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Distribution and detection of Botrytis species of blackberry and strawberry in the Southeast United States.
X. LI (1), D. Fernandez-Ortuno (1), A. Grabke (1), G. Schnabel (1). (1) Clemson University, Clemson, SC, U.S.A.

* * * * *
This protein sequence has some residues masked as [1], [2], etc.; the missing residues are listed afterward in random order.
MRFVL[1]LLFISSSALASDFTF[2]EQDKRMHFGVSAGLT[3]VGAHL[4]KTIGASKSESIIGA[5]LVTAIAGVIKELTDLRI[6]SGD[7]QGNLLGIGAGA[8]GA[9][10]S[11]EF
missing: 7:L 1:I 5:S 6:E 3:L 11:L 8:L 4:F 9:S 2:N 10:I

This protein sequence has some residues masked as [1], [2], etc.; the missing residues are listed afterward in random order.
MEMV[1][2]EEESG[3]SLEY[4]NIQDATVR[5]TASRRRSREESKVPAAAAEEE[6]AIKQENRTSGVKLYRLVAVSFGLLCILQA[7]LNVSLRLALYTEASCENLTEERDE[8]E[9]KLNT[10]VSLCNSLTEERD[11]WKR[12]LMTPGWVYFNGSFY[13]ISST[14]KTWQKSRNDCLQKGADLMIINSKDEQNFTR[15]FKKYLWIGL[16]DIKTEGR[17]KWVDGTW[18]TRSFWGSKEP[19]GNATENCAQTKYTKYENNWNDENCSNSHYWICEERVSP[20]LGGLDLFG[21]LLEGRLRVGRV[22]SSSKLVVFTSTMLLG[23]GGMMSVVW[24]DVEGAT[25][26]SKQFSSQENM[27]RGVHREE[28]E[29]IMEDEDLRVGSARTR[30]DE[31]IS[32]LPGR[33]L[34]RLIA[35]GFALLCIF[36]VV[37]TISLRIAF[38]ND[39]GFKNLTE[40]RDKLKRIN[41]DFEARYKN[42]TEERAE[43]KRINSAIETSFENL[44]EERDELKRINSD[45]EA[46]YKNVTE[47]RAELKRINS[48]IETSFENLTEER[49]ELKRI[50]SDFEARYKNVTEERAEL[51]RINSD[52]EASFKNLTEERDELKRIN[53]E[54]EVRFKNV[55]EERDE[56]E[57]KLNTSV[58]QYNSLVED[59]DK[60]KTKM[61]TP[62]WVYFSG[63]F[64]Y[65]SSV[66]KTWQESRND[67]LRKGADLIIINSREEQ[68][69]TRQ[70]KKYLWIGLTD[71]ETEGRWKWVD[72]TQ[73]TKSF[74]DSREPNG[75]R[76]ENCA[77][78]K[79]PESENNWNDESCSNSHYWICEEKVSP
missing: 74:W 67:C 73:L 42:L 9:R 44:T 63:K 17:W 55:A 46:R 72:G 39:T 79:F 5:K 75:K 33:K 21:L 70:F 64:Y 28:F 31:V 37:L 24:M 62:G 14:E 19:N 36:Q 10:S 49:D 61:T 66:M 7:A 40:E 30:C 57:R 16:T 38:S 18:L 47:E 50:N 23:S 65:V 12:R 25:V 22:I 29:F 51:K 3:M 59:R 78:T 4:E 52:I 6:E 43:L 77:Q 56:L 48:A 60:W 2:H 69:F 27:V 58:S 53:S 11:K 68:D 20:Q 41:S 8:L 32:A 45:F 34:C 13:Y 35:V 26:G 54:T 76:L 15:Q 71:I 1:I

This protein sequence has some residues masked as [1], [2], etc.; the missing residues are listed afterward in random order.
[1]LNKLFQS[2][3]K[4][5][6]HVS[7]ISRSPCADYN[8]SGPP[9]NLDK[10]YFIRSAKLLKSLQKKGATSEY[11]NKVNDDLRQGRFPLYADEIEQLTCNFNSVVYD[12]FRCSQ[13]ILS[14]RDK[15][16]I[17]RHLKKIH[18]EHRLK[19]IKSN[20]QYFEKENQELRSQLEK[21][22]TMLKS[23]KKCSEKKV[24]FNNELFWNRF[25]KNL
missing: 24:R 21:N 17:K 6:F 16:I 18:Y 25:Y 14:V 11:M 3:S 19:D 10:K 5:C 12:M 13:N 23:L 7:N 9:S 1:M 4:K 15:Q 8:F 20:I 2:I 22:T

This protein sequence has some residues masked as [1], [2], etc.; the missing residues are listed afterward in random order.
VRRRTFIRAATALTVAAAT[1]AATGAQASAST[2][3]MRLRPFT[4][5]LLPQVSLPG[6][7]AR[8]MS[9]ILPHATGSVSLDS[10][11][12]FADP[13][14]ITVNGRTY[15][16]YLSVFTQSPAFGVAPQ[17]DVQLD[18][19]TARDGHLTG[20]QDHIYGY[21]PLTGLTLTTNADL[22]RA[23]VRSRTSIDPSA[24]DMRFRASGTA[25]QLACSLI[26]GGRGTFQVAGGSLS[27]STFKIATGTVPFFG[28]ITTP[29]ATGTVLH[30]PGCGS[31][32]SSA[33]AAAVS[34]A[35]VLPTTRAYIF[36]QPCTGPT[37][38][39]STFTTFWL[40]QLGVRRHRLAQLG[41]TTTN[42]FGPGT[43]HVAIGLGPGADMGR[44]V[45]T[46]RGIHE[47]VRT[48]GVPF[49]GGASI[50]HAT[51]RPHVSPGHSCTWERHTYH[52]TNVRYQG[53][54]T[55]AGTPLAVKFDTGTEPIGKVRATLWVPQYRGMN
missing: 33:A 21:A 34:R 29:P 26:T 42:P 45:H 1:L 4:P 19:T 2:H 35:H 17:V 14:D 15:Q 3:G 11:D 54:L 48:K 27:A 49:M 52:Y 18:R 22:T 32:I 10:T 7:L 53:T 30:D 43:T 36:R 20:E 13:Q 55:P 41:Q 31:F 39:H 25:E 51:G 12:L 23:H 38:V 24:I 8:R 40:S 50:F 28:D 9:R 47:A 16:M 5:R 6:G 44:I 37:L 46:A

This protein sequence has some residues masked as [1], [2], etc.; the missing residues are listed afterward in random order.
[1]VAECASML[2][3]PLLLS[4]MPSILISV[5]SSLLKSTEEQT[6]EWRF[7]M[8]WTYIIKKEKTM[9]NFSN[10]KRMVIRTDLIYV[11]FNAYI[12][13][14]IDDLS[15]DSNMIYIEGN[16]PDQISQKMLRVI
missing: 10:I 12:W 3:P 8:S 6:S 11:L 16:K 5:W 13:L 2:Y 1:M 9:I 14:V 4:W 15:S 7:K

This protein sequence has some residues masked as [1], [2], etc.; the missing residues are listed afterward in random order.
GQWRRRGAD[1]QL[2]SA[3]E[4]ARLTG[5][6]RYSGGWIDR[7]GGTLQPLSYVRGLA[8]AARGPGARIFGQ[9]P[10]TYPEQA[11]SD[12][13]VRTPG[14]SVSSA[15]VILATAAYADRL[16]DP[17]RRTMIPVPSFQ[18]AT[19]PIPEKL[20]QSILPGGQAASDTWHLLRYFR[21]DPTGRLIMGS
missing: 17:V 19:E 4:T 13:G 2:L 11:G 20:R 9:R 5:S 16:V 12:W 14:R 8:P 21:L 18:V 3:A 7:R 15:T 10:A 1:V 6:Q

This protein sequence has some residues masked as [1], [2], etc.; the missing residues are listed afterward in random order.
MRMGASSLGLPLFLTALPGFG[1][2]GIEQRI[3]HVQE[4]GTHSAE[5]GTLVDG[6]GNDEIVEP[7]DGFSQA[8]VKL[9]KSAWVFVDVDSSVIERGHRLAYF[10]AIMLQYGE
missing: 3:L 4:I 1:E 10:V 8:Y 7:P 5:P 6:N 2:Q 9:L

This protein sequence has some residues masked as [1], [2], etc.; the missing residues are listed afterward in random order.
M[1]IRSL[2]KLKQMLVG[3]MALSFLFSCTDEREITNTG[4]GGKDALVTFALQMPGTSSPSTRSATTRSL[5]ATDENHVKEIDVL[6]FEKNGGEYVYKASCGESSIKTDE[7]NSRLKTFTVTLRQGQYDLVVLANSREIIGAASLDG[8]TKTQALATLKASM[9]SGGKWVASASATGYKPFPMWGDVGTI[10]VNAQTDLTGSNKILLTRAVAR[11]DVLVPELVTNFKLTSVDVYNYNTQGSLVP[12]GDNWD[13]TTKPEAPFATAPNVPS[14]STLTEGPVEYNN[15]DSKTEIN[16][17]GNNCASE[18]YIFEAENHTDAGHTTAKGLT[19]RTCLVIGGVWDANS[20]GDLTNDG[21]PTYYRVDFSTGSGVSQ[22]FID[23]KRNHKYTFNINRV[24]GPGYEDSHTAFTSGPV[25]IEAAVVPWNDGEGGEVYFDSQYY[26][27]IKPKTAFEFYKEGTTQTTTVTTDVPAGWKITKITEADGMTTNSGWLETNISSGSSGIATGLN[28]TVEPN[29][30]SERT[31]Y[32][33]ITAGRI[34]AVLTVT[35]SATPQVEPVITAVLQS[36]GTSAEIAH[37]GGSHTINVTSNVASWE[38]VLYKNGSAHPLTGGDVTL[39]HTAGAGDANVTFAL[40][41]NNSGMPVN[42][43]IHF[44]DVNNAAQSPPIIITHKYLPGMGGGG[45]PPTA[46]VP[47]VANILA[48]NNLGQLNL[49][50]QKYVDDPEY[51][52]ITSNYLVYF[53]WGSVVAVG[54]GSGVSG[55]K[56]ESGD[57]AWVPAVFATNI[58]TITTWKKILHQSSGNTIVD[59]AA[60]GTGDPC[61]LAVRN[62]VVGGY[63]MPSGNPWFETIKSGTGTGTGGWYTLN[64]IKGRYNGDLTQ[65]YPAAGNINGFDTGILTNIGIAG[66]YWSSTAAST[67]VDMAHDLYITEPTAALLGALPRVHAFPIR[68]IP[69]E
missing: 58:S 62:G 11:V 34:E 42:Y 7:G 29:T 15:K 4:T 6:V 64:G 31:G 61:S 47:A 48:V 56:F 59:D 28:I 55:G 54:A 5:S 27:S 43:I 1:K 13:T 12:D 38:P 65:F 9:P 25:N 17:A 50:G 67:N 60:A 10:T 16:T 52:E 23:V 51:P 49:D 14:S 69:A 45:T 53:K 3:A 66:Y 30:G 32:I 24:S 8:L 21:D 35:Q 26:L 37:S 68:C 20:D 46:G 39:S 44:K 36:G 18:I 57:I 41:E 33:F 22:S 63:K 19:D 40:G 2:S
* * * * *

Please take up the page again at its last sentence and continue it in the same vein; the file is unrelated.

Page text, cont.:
<i>Botrytis</i> spp. cause blossom blight and fruit rot on many crops, including strawberry and blackberry. In 2011, 400 isolates from blackberry and strawberry fields were collected from North and South Carolina and single-spore colonies were obtained and characterized. Two distinct species, <i>B. cinerea</i> Pers. and another newly described <i>Botrytis</i> species – <i>Botrytis caroliniana</i> X.P. Li & G. Schnabel, were identified based on examination of the coding G3PDH, HSP60, RPB2 and NEP1 genes and based on morphological characters. A PCR method was developed to distinguish <i>B. cinerea</i> from <i>B. caroliniana</i> but cultural characteristics can also be used for rapid distinction. Without exception, <i>B. cinerea</i> isolates sporulated on potato dextrose agar and kings medium B, while <i>B. caroliniana</i> isolates did not. The new species is pathogenic on blackberry, strawberry, broad beans and tomatoes, which is the second <i>Botrytis</i> species that has a broad host range besides <i>Botrytis cinerea</i>. Isolates from both species were subjected to cyprodinil, fenhexamid, fludioxonil, pyraclostrobin, boscalid, thiophanate-methyl and iprodione sensitivity evaluations using germination assays and several different fungicide resistance phenotypes were discovered.<p><p>Keywords: Fungus, Fruits-Nuts, Cane Berry

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